Did you know that 100 people move to Nashville a day? One hundred hopeful musicians, songwriters, singers, guitar players, and music industry hopefuls flood into the small city of Nashville to chase their hopes and dreams. Let me tell you, the idea of moving to Nashville was definitely at the forefront of my mind when I planned my trip south. The thought of going for a short trip and never leaving was very alluring. I wanted to feel like I was coming home. I wanted to feel like Nashville had all the answers. I wanted to feel humbled, and like I should really just go home and practice before getting up on that stage. Nashville did a lot for me, but it didn’t quite do the thinks I expected it to.
Ever since the Nashville TV drama hit the airwaves, it has become apparent that anyone who can strum a G chord has made it there life mission to go to Nashville to get discovered and be “The Next Carrie Underwood” as one talented, young hopeful said to me with not a waver in her voice. I admired her ability to qualify exactly what she wanted to achieve. I’ve always struggled with that. Instead I usually shrug and half-heartedly joke that I want to be a rock star.
The thing is, the old school music business model of being picked up by a label, developed, and signed only really exists now in the Top 40 Pop music world. In the stream of Country music, 80% of the music played on the radio is male, and the few female artists that are already on the country airwaves are pretty incredible (insert: Carrie Underwood, Miranda Lambert, even Shania Twain is making her comeback). For the hundreds of gorgeous girls who can (or can’t) sing, the chances of having success in that world seem very slim. There are also many business’s that will take full advantage of these folks, charging them astronomical amounts of money to manage and develop them. If I could humbly offer any advice, always have an entertainment lawyer look over any contracts before you sign them, and ask around about what the industry standards are for rates and percentages. But I digress.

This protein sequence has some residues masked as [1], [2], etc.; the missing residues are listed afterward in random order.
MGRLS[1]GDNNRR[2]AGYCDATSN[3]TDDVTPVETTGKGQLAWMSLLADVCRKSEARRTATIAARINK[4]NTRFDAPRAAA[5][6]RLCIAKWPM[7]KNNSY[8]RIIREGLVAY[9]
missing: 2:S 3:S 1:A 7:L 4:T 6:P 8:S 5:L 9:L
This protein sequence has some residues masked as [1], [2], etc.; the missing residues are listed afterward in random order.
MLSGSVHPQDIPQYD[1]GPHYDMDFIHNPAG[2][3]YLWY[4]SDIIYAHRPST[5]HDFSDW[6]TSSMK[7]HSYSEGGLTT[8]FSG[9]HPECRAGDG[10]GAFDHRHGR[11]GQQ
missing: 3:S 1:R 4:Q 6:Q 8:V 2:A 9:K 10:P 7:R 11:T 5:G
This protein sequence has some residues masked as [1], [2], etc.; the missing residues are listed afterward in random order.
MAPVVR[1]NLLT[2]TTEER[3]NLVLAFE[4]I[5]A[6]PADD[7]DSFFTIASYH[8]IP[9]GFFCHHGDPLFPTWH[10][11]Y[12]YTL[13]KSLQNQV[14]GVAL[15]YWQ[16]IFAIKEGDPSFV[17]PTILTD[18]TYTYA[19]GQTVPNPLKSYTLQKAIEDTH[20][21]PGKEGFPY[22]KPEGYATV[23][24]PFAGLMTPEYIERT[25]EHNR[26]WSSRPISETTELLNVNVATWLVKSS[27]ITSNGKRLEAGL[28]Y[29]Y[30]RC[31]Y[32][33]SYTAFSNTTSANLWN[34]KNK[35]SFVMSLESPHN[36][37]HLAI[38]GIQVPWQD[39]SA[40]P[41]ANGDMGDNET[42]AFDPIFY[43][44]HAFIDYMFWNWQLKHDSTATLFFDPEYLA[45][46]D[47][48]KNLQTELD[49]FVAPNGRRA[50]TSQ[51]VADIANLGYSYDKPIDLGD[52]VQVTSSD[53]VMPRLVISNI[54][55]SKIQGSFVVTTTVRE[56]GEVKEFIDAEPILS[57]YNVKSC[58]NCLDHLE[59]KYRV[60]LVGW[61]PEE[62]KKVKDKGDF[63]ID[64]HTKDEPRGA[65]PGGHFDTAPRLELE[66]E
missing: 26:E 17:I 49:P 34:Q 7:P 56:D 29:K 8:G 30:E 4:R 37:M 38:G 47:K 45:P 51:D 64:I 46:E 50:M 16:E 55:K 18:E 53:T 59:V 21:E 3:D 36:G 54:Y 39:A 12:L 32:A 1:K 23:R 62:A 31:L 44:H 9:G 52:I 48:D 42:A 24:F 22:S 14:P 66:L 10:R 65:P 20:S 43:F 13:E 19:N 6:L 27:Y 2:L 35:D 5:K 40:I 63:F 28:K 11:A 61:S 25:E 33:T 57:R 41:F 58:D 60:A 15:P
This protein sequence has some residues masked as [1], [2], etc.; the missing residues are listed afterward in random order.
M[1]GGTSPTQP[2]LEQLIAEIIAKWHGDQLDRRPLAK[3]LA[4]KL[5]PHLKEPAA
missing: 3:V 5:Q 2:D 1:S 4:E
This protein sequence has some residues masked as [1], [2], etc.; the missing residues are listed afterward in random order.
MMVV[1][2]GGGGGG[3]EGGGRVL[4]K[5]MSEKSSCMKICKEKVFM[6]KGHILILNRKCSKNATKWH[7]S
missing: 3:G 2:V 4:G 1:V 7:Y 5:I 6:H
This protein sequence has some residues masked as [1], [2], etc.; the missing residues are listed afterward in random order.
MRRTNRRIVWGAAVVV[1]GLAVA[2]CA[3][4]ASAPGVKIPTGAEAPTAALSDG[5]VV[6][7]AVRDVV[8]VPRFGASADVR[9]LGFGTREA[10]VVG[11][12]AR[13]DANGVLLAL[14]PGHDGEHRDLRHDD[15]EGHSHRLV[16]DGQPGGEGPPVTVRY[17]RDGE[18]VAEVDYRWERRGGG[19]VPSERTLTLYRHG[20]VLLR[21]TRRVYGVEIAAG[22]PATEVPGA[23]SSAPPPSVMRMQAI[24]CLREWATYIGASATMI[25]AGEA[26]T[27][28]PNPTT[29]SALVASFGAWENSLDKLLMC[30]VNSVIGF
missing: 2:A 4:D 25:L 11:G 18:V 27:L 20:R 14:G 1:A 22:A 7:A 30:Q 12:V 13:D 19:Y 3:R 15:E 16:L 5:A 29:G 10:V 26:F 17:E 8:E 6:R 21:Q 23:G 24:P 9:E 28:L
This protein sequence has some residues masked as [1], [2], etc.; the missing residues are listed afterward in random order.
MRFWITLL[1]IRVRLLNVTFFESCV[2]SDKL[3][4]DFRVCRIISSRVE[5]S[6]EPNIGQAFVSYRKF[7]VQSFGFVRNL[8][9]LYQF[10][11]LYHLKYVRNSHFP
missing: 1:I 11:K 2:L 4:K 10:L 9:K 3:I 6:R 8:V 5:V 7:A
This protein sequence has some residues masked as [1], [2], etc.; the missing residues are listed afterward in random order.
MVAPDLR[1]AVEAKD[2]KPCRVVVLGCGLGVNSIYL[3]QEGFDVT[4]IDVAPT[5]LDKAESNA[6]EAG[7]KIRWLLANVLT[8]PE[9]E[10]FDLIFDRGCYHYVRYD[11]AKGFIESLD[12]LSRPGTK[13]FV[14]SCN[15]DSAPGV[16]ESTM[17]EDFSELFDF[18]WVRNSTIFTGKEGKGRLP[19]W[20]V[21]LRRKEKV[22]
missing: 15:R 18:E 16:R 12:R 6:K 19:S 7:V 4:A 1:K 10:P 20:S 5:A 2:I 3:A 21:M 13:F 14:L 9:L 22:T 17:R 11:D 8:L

I didn’t come to Nashville to be the next bubble gum country sensation. But I had entertained the small notion of maybe writing music for them. The thing is, when I sat down at various co-writes to write these songs, it all seemed so contrived. From the pure fact that most of the songwriters in Nashville are progressive and forward thinking, the population of people that they are writing for are very conservative, and pretty single-minded when it comes to guns, trucks, and sexualizing women in song. I realized I would most likely be writing songs for some jacked-up bro wearing a plaid shirt and a baseball cap singing about all the things I don’t believe in. But still, I tried to play ball, because when in Nashville… so I wrote a song called “God, Guns, and Gasoline”. Maybe I’ll play it for your some time. Maybe.
Now let me back up and say, that the southern folk of the United States are some of the warmest and most generous people I’ve had the pleasure of meeting. There wasn’t one person I met who wasn’t whole heartedly interested in meeting me, and after finding out I was living out of my van, offer up there couch for me to sleep on, and with a rib-eye steak to suckle on while I lulled myself to sleep to boot. Southern Hospitality is real and it’s an amazing thing that the rest of us could stand to learn from.